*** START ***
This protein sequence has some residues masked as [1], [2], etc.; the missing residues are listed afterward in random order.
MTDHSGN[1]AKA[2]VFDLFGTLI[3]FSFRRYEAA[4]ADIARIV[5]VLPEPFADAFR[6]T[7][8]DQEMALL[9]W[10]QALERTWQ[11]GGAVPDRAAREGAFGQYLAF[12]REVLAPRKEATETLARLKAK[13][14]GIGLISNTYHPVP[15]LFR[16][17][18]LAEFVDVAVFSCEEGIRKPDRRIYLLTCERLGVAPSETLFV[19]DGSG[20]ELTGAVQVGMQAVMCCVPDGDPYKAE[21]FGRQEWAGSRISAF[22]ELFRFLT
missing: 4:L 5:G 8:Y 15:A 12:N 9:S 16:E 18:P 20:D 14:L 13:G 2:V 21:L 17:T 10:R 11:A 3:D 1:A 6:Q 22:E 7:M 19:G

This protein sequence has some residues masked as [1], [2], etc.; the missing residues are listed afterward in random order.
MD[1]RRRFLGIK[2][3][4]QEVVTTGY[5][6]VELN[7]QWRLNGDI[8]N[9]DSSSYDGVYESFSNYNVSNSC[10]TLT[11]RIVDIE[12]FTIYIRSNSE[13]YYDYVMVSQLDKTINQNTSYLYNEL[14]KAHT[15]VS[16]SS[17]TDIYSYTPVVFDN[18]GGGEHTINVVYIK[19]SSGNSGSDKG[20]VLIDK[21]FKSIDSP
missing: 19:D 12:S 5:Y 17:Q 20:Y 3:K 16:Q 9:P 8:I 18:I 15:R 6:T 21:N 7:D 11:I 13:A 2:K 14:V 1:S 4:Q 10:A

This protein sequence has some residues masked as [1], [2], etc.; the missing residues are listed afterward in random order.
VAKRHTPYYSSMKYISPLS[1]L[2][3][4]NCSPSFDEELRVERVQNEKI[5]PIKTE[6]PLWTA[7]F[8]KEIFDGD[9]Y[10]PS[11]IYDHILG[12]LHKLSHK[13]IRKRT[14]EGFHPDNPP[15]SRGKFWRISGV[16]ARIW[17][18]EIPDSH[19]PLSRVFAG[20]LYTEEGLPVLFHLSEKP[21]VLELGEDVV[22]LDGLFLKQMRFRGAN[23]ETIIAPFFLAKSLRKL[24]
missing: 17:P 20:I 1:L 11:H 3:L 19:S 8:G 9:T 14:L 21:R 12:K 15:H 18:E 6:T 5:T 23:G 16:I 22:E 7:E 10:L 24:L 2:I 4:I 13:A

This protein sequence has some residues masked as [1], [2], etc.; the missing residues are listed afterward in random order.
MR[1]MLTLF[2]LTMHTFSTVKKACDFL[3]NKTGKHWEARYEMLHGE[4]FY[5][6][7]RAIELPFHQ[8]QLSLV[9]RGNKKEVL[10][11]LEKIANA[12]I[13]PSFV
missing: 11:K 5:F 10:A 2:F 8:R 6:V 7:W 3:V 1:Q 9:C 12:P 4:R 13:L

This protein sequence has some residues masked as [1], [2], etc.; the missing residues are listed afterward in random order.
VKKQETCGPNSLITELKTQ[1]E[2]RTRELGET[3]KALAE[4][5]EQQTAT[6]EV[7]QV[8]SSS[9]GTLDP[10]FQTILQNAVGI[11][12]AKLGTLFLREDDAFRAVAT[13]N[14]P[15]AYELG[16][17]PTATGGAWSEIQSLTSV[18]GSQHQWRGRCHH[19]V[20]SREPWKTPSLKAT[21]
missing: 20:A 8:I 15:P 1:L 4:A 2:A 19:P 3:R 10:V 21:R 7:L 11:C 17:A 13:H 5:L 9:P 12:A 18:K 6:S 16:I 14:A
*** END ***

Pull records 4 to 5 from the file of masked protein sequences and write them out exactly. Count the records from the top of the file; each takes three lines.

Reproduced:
This protein sequence has some residues masked as [1], [2], etc.; the missing residues are listed afterward in random order.
MR[1]MLTLF[2]LTMHTFSTVKKACDFL[3]NKTGKHWEARYEMLHGE[4]FY[5][6][7]RAIELPFHQ[8]QLSLV[9]RGNKKEVL[10][11]LEKIANA[12]I[13]PSFV
missing: 11:K 5:F 10:A 2:F 8:R 6:V 7:W 3:V 1:Q 9:C 12:P 4:R 13:L

This protein sequence has some residues masked as [1], [2], etc.; the missing residues are listed afterward in random order.
VKKQETCGPNSLITELKTQ[1]E[2]RTRELGET[3]KALAE[4][5]EQQTAT[6]EV[7]QV[8]SSS[9]GTLDP[10]FQTILQNAVGI[11][12]AKLGTLFLREDDAFRAVAT[13]N[14]P[15]AYELG[16][17]PTATGGAWSEIQSLTSV[18]GSQHQWRGRCHH[19]V[20]SREPWKTPSLKAT[21]
missing: 20:A 8:I 15:P 1:L 4:A 2:A 19:P 3:R 10:V 21:R 7:L 11:C 17:A 13:H 5:L 9:P 12:A 18:K 6:S 16:I 14:A